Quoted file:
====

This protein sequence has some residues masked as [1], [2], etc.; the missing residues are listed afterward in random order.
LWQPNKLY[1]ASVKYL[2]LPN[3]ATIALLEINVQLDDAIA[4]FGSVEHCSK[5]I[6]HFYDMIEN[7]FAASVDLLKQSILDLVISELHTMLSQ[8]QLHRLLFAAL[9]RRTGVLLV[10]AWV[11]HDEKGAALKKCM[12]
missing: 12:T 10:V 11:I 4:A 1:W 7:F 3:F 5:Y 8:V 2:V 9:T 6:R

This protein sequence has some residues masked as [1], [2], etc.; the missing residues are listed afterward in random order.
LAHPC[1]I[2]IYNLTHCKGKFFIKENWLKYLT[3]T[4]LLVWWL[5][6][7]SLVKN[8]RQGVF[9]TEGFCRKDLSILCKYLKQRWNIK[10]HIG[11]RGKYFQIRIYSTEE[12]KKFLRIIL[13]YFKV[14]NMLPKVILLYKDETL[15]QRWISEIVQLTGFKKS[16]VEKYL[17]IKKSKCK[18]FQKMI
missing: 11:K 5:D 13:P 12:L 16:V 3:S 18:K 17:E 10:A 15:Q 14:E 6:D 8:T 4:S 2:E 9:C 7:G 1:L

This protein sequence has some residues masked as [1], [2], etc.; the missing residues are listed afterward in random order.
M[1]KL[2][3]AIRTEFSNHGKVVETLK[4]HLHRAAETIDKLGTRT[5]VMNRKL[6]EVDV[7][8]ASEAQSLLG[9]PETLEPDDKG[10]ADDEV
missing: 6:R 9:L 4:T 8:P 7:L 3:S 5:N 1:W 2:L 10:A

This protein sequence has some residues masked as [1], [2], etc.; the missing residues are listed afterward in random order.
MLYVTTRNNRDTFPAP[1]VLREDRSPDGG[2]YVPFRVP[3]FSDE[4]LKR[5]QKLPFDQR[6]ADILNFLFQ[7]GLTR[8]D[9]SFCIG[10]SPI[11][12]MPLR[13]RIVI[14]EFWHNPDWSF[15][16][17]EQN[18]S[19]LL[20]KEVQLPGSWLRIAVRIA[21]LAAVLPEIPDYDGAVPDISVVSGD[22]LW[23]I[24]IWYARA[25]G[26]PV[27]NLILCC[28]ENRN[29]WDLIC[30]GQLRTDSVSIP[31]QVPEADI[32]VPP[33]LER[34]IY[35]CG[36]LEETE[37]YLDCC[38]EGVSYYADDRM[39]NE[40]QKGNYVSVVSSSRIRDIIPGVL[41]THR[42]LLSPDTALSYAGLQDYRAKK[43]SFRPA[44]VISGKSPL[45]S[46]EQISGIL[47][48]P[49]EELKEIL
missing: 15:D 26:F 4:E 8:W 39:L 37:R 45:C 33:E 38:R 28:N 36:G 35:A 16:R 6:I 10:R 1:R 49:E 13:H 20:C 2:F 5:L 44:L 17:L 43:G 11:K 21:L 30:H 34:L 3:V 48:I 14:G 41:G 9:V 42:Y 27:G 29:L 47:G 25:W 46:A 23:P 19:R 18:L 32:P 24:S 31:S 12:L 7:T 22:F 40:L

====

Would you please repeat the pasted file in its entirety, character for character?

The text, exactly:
This protein sequence has some residues masked as [1], [2], etc.; the missing residues are listed afterward in random order.
LWQPNKLY[1]ASVKYL[2]LPN[3]ATIALLEINVQLDDAIA[4]FGSVEHCSK[5]I[6]HFYDMIEN[7]FAASVDLLKQSILDLVISELHTMLSQ[8]QLHRLLFAAL[9]RRTGVLLV[10]AWV[11]HDEKGAALKKCM[12]
missing: 12:T 10:V 11:I 4:A 1:W 7:F 3:F 5:Y 8:V 2:V 9:T 6:R

This protein sequence has some residues masked as [1], [2], etc.; the missing residues are listed afterward in random order.
LAHPC[1]I[2]IYNLTHCKGKFFIKENWLKYLT[3]T[4]LLVWWL[5][6][7]SLVKN[8]RQGVF[9]TEGFCRKDLSILCKYLKQRWNIK[10]HIG[11]RGKYFQIRIYSTEE[12]KKFLRIIL[13]YFKV[14]NMLPKVILLYKDETL[15]QRWISEIVQLTGFKKS[16]VEKYL[17]IKKSKCK[18]FQKMI
missing: 11:K 5:D 13:P 12:L 16:V 3:S 18:K 17:E 10:A 15:Q 14:E 6:D 8:T 4:S 2:E 9:C 7:G 1:L

This protein sequence has some residues masked as [1], [2], etc.; the missing residues are listed afterward in random order.
M[1]KL[2][3]AIRTEFSNHGKVVETLK[4]HLHRAAETIDKLGTRT[5]VMNRKL[6]EVDV[7][8]ASEAQSLLG[9]PETLEPDDKG[10]ADDEV
missing: 6:R 9:L 4:T 8:P 7:L 3:S 5:N 1:W 2:L 10:A

This protein sequence has some residues masked as [1], [2], etc.; the missing residues are listed afterward in random order.
MLYVTTRNNRDTFPAP[1]VLREDRSPDGG[2]YVPFRVP[3]FSDE[4]LKR[5]QKLPFDQR[6]ADILNFLFQ[7]GLTR[8]D[9]SFCIG[10]SPI[11][12]MPLR[13]RIVI[14]EFWHNPDWSF[15][16][17]EQN[18]S[19]LL[20]KEVQLPGSWLRIAVRIA[21]LAAVLPEIPDYDGAVPDISVVSGD[22]LW[23]I[24]IWYARA[25]G[26]PV[27]NLILCC[28]ENRN[29]WDLIC[30]GQLRTDSVSIP[31]QVPEADI[32]VPP[33]LER[34]IY[35]CG[36]LEETE[37]YLDCC[38]EGVSYYADDRM[39]NE[40]QKGNYVSVVSSSRIRDIIPGVL[41]THR[42]LLSPDTALSYAGLQDYRAKK[43]SFRPA[44]VISGKSPL[45]S[46]EQISGIL[47][48]P[49]EELKEIL
missing: 15:D 26:F 4:E 8:W 39:L 37:R 45:C 33:E 38:R 28:N 36:G 35:A 16:R 6:I 10:R 1:R 49:E 13:H 20:C 2:F 5:L 44:L 17:L 43:G 11:K 21:L 30:H 34:L 3:V 48:I 14:G 41:G 9:V 42:Y 27:G 29:L 47:G 25:W 46:A 23:P 19:R 18:L 32:P 24:S 31:S 12:L 7:T 22:F 40:L